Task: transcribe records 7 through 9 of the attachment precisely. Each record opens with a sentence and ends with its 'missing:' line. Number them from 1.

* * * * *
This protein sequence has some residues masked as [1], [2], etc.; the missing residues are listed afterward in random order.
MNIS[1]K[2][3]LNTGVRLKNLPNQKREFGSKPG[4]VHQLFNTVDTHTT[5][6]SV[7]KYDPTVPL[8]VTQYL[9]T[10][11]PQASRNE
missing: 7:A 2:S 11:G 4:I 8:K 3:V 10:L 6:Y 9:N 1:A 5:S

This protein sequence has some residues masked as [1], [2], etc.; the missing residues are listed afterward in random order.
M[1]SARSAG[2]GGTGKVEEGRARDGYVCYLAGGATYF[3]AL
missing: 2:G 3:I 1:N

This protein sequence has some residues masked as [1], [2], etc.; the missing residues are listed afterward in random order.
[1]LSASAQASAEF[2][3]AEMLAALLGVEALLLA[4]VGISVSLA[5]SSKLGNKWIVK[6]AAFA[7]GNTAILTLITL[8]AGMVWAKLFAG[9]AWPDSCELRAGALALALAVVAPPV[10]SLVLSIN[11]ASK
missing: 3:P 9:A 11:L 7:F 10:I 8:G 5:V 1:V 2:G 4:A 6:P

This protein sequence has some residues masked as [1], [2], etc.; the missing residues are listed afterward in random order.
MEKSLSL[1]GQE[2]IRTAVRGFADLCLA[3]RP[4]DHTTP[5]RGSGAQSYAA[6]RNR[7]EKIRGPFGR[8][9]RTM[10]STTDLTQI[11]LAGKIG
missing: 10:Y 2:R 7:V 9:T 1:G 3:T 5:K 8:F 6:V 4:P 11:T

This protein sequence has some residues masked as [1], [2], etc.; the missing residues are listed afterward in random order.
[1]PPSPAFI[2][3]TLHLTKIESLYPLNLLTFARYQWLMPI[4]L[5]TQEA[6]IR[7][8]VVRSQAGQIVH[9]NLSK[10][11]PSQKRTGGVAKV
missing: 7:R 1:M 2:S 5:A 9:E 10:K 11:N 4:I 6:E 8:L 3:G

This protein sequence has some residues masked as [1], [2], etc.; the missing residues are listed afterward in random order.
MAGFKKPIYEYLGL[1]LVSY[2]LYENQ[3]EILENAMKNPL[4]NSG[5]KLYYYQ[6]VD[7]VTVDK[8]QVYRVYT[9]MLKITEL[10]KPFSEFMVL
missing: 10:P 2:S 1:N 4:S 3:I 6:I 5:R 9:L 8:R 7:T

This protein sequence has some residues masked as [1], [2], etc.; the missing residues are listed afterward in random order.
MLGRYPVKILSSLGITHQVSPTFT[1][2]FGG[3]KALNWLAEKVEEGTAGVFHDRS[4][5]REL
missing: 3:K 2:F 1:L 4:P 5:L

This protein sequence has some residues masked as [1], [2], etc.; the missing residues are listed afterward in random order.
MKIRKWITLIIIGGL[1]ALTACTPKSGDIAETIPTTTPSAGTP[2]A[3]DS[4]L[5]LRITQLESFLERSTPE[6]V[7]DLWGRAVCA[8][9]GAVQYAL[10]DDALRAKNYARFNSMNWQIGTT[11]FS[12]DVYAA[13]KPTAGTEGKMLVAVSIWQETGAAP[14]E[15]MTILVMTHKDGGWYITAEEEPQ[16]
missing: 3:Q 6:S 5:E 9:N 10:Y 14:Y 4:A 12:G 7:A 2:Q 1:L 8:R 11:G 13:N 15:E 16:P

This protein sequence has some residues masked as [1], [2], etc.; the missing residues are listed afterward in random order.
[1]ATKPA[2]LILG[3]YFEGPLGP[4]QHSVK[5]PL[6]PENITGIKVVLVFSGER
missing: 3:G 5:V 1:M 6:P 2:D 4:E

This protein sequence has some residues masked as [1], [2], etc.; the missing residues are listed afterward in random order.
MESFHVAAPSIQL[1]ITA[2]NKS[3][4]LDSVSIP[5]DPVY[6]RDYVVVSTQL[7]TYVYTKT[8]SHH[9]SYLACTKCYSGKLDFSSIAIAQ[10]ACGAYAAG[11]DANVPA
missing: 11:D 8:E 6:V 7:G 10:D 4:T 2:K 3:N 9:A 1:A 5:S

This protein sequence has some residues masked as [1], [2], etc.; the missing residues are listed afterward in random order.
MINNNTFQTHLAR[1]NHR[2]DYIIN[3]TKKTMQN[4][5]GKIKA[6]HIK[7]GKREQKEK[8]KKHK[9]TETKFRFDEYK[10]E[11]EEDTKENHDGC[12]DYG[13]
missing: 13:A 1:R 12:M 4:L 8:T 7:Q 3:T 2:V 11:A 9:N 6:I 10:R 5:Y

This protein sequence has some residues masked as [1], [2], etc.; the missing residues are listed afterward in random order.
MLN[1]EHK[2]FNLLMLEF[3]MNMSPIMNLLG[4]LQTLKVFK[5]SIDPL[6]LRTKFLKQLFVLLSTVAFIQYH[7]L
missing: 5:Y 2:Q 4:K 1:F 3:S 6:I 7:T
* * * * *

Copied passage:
This protein sequence has some residues masked as [1], [2], etc.; the missing residues are listed afterward in random order.
MLGRYPVKILSSLGITHQVSPTFT[1][2]FGG[3]KALNWLAEKVEEGTAGVFHDRS[4][5]REL
missing: 3:K 2:F 1:L 4:P 5:L

This protein sequence has some residues masked as [1], [2], etc.; the missing residues are listed afterward in random order.
MKIRKWITLIIIGGL[1]ALTACTPKSGDIAETIPTTTPSAGTP[2]A[3]DS[4]L[5]LRITQLESFLERSTPE[6]V[7]DLWGRAVCA[8][9]GAVQYAL[10]DDALRAKNYARFNSMNWQIGTT[11]FS[12]DVYAA[13]KPTAGTEGKMLVAVSIWQETGAAP[14]E[15]MTILVMTHKDGGWYITAEEEPQ[16]
missing: 3:Q 6:S 5:E 9:N 10:Y 14:Y 4:A 12:G 7:A 2:Q 1:L 8:R 11:G 13:N 15:E 16:P

This protein sequence has some residues masked as [1], [2], etc.; the missing residues are listed afterward in random order.
[1]ATKPA[2]LILG[3]YFEGPLGP[4]QHSVK[5]PL[6]PENITGIKVVLVFSGER
missing: 3:G 5:V 1:M 6:P 2:D 4:E